I have been working in the investment business in some shape or fashion for more than 30 years, and a lot has changed since those early days. Early in my career in Boston, investment management was a sleepy business. A nine-to-five job, that allowed for plenty of downtime. Portfolio Managers would rebalance the model and not worry if it took a few days to execute in the funds and other portfolios. After all, the rebalancing wasn’t done electronically, and reporting was done only at quarter end. When the summer rolled around, the office closed up early on Friday (while the market was still open) to allow the executives time to get to their cape house or the ferry to Nantucket. You see, everyone needed to be at their destination in time for cocktails. It was a time when weekends were your own and vacation meant see you in two weeks and don’t bother me!
Today, taking a vacation can be a stressful event for many employees, being away from the office is both desired and dreaded. Sure employees talk a good game, “I am off for a week, no work all play!” or “I am not going to think about work for the next 10 days!” Don’t believe it! Americans are notorious for not taking all their vacation time and when they do, they tend to check in on email or by phone. Employers will insist that they want their employees to separate, rest and relax, so why are we compelled to work on our vacation instead of tuning out, relaxing, and recharging as we should?
This is a topic that interests me, as I am a notorious offender. I informally queried several of my friends and colleagues on whether when they took vacation, did they feel compelled to check in or do work remotely? To a man (or woman), they all said yes. They told me that the only time that work was not a part of the vacation schedule, was if the vacation was to an exotic or remote destination that just didn’t allow for access to email. This is not a phenomena of the investment business, as my friends come from all walks of life: teachers, doctors, lawyers, artists, accountants, and many other vocations. So what compels people to work on vacation? Here are a few of the reasons I got, “It is easier to spend an hour a day on work than to go back to a mess.” “I am the only one who can do certain things.” “I feel it supports the team if they have access to me while I am away.” “My clients don’t care if I am on vacation when they need me, they need me!” “My boss is depending on me.” It is hard to argue these points when we work in a world where we may receive hundreds of emails a day, or wear many hats to fill the gaps of staffing needs, or in some cases, feel vulnerable in our jobs.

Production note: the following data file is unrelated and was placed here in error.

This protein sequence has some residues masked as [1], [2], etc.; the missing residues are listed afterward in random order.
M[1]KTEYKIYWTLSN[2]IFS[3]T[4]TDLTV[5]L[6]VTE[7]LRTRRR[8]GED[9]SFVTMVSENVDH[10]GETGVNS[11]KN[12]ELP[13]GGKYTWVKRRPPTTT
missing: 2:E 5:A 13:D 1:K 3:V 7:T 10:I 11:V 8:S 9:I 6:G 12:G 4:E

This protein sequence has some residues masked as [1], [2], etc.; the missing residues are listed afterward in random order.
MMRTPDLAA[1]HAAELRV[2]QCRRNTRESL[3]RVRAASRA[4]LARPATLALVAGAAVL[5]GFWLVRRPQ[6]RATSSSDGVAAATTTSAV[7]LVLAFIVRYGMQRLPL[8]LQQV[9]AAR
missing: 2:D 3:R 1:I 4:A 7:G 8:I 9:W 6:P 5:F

Remembering back to my early career, a story sticks with me that shows how much work connectivity has changed over the years. One summer, we had an emergency question about one of the mutual funds our company managed and the manager was at his vacation home on Nantucket. We needed an answer, so we had to make the dreaded call (via landline, of course). We reached the manager’s wife who noted he was out on the boat; now we were in trouble, we needed to speak to the manager. His wife went down to the shore, blew the air horn a couple of times, waved her arms and then yelled. Thirty minutes later the manager called us back. Even if you wanted to work on vacation, it wasn’t easy.
I don’t want to dismiss other people’s reasons, but, I am convinced the reason we work on our vacations is because we can! We want to know what’s going on, we feel important staying in touch, and as technology has changed it has gotten easier and easier…
It started with the cell phone and the laptop computer, then access to the internet, then the blackberry, and now the smartphone. In the past, “working on vacation” meant once every day or so you dialed in to your email on a data line, or stopped in to the business center, or local library. You would pick up email, respond to some, and maybe make some phone calls. Now we pick up and respond to emails while we are in the car, at a restaurant, in the shopping center or at the beach. If someone calls you, you answer the call.
Technology has put the workplace in our pocket. It is pretty hard to ignore, and it takes us away from our family--the very people we chose to spend time with. Does that matter? Probably not when our families are buried in their Apps or Snapchat or Instagram, or roaming the streets trying to capture Pokemon! And I guess this speaks to the underlying question of whether it’s us or the workplace that has changed. It seems that 24/7 connectivity has become enmeshed in our culture, well beyond the business world.
It is the beginning of August, six more weeks for summer vacations. Why don’t we put down the Smartphones, step away from our iPads and just disconnect? That may be dramatic, but when I go away this September, I swear I am only going to pick up email while having my coffee each morning--and maybe when we return from the beach. And perhaps while the cocktails are being mixed……
Forget it I am just like the rest, another information-hungry pseudo-vacationer!